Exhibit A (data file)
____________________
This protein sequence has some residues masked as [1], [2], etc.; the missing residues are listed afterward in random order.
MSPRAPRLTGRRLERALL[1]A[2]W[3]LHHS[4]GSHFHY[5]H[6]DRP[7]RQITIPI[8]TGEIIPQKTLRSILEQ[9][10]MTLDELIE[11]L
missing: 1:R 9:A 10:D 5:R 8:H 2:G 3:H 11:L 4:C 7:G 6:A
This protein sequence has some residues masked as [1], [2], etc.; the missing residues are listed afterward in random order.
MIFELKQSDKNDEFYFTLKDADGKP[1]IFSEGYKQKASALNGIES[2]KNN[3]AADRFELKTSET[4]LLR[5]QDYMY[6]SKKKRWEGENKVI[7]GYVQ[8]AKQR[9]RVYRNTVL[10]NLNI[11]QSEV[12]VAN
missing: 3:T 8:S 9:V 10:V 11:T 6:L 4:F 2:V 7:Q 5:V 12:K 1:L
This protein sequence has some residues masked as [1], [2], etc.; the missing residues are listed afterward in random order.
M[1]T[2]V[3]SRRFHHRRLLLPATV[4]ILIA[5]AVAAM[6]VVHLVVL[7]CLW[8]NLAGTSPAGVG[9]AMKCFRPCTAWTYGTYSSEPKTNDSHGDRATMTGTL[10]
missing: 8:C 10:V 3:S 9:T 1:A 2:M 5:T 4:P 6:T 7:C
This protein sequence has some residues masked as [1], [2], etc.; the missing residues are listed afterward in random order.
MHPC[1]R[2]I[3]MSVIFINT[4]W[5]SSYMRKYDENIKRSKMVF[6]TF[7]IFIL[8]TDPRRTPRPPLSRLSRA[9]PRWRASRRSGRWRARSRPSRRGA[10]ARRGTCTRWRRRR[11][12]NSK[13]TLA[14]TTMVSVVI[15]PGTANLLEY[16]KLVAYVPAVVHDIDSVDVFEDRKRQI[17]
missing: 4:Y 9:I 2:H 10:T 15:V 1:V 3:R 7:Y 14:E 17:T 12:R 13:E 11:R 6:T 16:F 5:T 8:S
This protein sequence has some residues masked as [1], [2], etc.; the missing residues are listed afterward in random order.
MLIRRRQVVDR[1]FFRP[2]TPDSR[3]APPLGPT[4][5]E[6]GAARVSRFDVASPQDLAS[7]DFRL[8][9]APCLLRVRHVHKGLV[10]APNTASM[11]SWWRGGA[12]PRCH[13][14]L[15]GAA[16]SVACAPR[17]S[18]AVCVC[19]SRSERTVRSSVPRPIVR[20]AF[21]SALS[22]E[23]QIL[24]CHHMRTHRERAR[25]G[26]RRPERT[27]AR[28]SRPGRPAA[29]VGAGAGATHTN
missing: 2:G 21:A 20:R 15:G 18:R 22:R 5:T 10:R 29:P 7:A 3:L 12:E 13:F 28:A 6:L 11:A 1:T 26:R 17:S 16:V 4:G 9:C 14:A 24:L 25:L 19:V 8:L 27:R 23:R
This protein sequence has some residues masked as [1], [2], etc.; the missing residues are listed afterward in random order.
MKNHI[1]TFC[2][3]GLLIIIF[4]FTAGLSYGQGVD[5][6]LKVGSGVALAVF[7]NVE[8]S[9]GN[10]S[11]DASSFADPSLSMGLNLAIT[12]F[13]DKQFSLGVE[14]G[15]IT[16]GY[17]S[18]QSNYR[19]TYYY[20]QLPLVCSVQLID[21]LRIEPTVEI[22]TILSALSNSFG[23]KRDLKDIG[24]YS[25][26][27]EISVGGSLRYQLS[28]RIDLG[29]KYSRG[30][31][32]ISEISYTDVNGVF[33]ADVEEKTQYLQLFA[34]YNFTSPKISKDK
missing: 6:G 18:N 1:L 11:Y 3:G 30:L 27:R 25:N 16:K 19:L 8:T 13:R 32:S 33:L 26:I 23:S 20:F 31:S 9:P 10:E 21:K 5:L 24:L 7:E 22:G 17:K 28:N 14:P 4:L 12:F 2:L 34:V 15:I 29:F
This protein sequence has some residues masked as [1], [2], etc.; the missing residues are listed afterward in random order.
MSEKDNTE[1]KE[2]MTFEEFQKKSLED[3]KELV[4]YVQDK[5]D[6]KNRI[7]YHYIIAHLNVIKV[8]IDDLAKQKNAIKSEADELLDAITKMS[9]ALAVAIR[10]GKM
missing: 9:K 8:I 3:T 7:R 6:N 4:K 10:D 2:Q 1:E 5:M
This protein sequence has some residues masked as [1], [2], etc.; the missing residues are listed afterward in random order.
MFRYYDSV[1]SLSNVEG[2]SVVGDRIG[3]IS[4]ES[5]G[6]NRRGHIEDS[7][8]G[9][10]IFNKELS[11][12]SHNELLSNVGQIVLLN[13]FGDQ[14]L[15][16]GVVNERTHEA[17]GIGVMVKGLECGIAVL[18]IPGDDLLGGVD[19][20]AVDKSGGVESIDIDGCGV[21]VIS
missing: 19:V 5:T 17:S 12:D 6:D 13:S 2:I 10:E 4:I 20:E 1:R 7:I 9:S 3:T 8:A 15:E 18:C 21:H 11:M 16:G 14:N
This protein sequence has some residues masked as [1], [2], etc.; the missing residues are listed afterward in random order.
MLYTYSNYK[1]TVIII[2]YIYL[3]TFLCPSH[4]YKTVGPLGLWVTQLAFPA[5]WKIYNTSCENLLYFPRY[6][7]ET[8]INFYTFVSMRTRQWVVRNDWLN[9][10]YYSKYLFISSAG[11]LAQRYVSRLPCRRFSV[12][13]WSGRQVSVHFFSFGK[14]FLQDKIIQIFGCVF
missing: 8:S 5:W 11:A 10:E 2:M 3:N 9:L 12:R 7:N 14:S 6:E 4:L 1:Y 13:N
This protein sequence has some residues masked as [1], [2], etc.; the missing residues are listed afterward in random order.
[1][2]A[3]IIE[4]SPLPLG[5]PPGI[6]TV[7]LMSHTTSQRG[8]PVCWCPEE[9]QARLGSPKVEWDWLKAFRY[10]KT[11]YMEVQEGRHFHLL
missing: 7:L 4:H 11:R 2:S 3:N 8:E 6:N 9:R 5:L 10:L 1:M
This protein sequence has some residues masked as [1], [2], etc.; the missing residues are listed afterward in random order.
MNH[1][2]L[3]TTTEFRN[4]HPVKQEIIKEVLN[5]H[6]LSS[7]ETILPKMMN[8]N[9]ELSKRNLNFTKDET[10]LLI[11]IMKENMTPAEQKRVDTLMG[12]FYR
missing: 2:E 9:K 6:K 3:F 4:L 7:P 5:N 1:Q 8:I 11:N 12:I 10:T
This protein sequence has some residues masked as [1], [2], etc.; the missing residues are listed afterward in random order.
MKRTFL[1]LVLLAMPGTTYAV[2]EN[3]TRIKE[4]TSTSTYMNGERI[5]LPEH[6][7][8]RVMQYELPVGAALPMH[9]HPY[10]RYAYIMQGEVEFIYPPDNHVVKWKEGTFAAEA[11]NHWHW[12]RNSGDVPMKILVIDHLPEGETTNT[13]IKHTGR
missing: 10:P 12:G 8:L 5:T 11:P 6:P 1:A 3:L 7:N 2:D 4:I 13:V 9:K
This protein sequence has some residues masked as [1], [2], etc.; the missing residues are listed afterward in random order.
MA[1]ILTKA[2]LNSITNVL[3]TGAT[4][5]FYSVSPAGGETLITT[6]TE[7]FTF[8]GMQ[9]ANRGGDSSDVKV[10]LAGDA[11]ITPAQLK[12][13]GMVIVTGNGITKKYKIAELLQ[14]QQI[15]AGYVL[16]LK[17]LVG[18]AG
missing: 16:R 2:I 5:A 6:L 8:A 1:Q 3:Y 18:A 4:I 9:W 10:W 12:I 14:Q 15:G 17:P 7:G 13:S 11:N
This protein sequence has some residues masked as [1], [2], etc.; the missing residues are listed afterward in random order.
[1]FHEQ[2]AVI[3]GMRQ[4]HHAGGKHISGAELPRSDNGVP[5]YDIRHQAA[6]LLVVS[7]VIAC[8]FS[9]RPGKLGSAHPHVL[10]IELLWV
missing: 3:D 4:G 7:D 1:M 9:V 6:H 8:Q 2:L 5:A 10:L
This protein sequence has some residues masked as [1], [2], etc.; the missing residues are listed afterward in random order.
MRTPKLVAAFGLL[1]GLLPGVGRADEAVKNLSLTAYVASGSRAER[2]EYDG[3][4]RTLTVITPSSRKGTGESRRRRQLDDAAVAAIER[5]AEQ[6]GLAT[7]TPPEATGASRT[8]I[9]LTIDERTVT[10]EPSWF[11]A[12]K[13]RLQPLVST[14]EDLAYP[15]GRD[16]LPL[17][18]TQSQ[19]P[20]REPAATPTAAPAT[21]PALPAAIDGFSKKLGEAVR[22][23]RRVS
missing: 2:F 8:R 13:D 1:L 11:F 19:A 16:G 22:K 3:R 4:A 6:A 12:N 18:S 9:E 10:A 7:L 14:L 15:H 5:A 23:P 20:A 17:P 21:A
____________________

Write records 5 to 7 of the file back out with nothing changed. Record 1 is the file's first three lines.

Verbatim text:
This protein sequence has some residues masked as [1], [2], etc.; the missing residues are listed afterward in random order.
MLIRRRQVVDR[1]FFRP[2]TPDSR[3]APPLGPT[4][5]E[6]GAARVSRFDVASPQDLAS[7]DFRL[8][9]APCLLRVRHVHKGLV[10]APNTASM[11]SWWRGGA[12]PRCH[13][14]L[15]GAA[16]SVACAPR[17]S[18]AVCVC[19]SRSERTVRSSVPRPIVR[20]AF[21]SALS[22]E[23]QIL[24]CHHMRTHRERAR[25]G[26]RRPERT[27]AR[28]SRPGRPAA[29]VGAGAGATHTN
missing: 2:G 21:A 20:R 15:G 18:R 22:R 5:T 10:R 29:P 7:A 3:L 12:E 13:F 28:A 6:L 11:A 1:T 26:R 17:S 16:V 4:G 9:C 14:A 24:L 25:L 19:V 8:L 27:R 23:R
This protein sequence has some residues masked as [1], [2], etc.; the missing residues are listed afterward in random order.
MKNHI[1]TFC[2][3]GLLIIIF[4]FTAGLSYGQGVD[5][6]LKVGSGVALAVF[7]NVE[8]S[9]GN[10]S[11]DASSFADPSLSMGLNLAIT[12]F[13]DKQFSLGVE[14]G[15]IT[16]GY[17]S[18]QSNYR[19]TYYY[20]QLPLVCSVQLID[21]LRIEPTVEI[22]TILSALSNSFG[23]KRDLKDIG[24]YS[25][26][27]EISVGGSLRYQLS[28]RIDLG[29]KYSRG[30][31][32]ISEISYTDVNGVF[33]ADVEEKTQYLQLFA[34]YNFTSPKISKDK
missing: 6:G 18:N 1:L 11:Y 3:G 30:L 27:R 25:N 16:K 19:L 8:T 13:R 32:S 33:L 26:I 23:S 20:F 31:S 9:P 10:E 21:K 5:L 24:L 7:E 22:G 17:K 28:N 14:P 4:L 12:F 2:L 34:V 15:I 29:F
This protein sequence has some residues masked as [1], [2], etc.; the missing residues are listed afterward in random order.
MSEKDNTE[1]KE[2]MTFEEFQKKSLED[3]KELV[4]YVQDK[5]D[6]KNRI[7]YHYIIAHLNVIKV[8]IDDLAKQKNAIKSEADELLDAITKMS[9]ALAVAIR[10]GKM
missing: 9:K 8:I 3:T 7:R 6:N 4:K 10:D 2:Q 1:E 5:M